But not Meursault! He does whatever Raymond wants him to do, as in fighting the "Arabs." This group includes Raymond's mistress's brother. I felt Camus persisted throughout the book to refer to "Arabs" without ever naming any individual within that group as a reflection of rampant prejudice, discrimination, and even hatred, as being evidenced by the violence and cruelty exhibited by Hitler's Nazi regime toward Jews and other "ethnic" groups at the time. It is this unprecedented slaughter that encouraged Camus and other philosophers at the time to believe there was "no purpose or discernible meaning" to mankind's existence in the world. As Meursault watches the sky from his prison cell he thinks: 
     "...for the first time,...I laid my heart open to the benign      
     indifference of the universe. To feel it so like myself, indeed, 
     so brotherly, made me realize that I'd been happy, and that I 
     was happy still. For all to be accomplished, for me to feel less 
     lonely, all that remained to hope was that on the day of my 
     execution there should be a huge crowd of spectators and that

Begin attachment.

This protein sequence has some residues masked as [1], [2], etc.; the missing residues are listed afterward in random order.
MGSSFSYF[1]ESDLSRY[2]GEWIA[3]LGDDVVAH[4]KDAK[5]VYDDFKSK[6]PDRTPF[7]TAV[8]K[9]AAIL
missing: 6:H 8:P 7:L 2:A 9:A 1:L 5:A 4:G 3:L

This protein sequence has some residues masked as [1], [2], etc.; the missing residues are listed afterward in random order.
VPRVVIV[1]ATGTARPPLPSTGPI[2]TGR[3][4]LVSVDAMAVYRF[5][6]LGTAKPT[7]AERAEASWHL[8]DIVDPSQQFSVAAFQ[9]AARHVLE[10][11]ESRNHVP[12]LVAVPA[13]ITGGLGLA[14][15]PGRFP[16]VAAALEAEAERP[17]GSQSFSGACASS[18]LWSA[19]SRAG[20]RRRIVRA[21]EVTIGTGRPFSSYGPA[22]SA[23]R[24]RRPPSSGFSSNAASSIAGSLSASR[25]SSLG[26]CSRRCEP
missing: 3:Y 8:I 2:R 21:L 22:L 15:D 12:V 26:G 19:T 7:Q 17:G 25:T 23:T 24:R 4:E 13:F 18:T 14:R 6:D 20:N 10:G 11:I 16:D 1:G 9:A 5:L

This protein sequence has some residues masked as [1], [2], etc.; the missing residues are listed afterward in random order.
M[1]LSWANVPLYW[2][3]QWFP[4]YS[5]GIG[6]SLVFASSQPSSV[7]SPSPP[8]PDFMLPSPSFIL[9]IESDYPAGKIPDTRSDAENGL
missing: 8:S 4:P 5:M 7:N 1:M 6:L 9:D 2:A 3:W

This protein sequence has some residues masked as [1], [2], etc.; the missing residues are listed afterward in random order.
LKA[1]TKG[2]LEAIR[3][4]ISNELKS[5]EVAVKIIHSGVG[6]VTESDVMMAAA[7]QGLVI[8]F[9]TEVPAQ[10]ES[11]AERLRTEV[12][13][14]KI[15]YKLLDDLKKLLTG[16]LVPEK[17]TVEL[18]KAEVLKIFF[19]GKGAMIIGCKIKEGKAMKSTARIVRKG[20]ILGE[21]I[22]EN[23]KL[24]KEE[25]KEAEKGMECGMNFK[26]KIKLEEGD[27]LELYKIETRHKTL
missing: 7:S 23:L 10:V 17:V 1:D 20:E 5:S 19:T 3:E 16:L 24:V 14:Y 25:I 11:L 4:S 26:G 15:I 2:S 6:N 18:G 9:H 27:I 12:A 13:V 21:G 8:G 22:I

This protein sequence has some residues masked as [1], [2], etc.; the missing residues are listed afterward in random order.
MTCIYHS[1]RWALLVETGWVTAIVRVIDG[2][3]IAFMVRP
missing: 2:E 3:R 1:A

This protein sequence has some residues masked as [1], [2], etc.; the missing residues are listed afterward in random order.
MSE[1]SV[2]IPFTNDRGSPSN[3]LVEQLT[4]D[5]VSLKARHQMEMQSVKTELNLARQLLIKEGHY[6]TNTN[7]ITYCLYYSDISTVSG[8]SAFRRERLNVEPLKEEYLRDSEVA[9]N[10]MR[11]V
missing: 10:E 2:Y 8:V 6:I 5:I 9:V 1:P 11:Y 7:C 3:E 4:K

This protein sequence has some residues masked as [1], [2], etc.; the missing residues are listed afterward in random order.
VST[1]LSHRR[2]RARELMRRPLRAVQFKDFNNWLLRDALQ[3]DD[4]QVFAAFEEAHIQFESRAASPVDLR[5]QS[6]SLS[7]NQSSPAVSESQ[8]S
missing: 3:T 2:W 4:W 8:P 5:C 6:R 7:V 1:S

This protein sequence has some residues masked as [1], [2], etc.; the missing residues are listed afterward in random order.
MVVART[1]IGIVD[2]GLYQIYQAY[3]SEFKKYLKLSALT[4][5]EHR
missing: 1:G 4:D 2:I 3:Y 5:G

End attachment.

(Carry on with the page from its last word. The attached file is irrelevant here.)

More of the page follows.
they should greet me with howls of execration." 
This represents Meursault's "coming to grips" with the idea of his impending doom, in my opinion.

And exactly how did Meursault become a "doomed man"? That, in and of itself is quite "bizarre" and would require much space to describe. Suffice it to say that he inadvertently (or not) shot and killed one of the "Arabs" and his case was tried immediately preceding a case of parricide (a father accused of killing his own son), to which the prosecutor linked his crime! (I did mention "bizarre," didn't I?) Final verdict? Meursault is sentenced to guillotine! 

I was glad to find SparkNote's analyses noted Camus believed his "absurdist philosophy implies that moral orders have no natural or rational basis" in humanity. (By the way, I gave myself points for having used the word "bizarre" to describe this book...after all, Merriam-Webster lists bizarre and absurd as first synonyms! Self-congratulations were appropriately meted out at that point!) I would disagree with Camus to this extent; if humanity overall has no natural inclination toward morality and ethical behavior, why exactly are we put upon this earth? Perhaps to "learn" such behaviors? I don't believe any one person KNOWS, but it is interesting to consider. Personally, I believe we do reincarnate throughout lifetimes with the overall goal of perfecting our soul. This philosophy gives me unending hope for myself, as well as all mankind, and that is what matters most to me.